Students in District 91 have long been sent to elementary schools within their neighborhoods with the hope that familiarity will breed excellence. Families that feel connected, that feel ownership, will work together to help everyone involved produce the brightest, most well-rounded minds. In Forest Park, this model has been more successful in some neighborhoods than others. Superintendent Lou Cavallo is suggesting we abandon a generations-old practice for the sake of efficiency and learning.
As it turns out, the enrollment projections of a few years ago are coming true and District 91 is shrinking. If we stay the course, says Cavallo, one of the elementary schools could be shuttered in a few years. One alternative – the one Cavallo is proposing – is to combine students by grade level and have the Eisenhower Expressway serve as the only attendance boundary. The bottom line for many parents is that their child’s education could be disrupted by having to change schools, sit with unfamiliar faces and possibly lose contact with siblings that may no longer be in the same building.
On the north side though, this change would be particularly dramatic as kids from a traditionally under-achieving school would mix with kids from a traditionally over-achieving school. And nowhere in the district are the demographics and the test scores so different than at Grant-White Elementary and Garfield Elementary.
Cavallo is hoping the latest round of standardized test scores will bolster public confidence in the curriculum at Grant-White. This year’s Illinois Standards Achievement Test results are certainly a positive, and an upward trend is developing. But parents at Garfield have seen a sustained pattern of excellence that simply doesn’t exist at Grant-White, and this will surely be an area of concern for them.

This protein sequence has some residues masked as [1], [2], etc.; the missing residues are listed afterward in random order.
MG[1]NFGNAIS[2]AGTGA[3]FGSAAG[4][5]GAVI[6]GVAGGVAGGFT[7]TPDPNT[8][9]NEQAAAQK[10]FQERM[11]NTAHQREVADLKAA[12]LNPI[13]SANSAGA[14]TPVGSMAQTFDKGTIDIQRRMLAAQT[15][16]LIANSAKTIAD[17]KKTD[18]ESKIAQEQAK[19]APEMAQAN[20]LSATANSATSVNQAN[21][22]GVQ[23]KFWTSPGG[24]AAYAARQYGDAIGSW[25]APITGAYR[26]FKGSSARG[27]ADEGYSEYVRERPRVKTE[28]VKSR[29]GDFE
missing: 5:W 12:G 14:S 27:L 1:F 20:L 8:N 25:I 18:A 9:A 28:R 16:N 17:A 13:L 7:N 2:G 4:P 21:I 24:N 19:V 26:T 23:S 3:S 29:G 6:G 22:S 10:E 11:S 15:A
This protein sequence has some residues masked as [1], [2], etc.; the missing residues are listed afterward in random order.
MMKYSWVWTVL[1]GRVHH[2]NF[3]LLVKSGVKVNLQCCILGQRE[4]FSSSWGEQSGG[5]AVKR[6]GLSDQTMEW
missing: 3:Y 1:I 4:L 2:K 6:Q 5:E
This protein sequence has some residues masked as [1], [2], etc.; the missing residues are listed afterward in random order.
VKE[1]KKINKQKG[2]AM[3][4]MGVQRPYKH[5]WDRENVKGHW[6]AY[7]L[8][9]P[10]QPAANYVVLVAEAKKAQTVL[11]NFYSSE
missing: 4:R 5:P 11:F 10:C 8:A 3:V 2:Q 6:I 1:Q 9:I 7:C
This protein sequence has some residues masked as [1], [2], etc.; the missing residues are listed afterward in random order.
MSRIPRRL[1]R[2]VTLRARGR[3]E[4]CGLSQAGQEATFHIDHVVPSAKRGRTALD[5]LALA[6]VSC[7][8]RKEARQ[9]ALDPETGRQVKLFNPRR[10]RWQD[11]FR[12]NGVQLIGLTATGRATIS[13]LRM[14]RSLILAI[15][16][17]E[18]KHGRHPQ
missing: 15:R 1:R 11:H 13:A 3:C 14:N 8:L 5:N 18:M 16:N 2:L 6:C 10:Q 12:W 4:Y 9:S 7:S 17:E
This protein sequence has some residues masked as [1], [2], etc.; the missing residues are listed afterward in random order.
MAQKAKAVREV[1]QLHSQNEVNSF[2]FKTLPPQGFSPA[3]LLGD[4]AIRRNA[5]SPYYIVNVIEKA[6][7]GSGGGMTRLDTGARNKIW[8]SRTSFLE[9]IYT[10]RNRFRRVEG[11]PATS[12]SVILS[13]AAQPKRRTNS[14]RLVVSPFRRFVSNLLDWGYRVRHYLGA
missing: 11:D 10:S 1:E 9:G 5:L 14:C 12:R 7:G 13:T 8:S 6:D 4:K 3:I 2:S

Two potential reactions to the superintendent’s proposal are that it shouldn’t be done because it breaks from tradition and that it would deflate the average scores on high-stakes exams. Economics trump tradition, in our view, and let’s not forget that a big part of this proposal has to do with efficiency. As for student performance, the school board, the teachers and the superintendent have worked very well together in the last year. They’ve been aggressive, focused and thus far successful in improving education. This credibility should be enough to bring everyone to the table with an open mind.
But the elephants in the room are race and poverty.
As the story that begins on our front page reveals, Grant-White is 70 percent black and only 3 percent white. As a percentage, more than double the number of students at Grant-White qualify for school lunch subsidies. It is crucial that the school board hear an honest assessment from parents of how these facts are being weighed. These are dicey subjects, but these tensions are bubbling under the surface. If the schools are combined and prejudices are allowed to fester, the potential for a much bigger problem swells with time.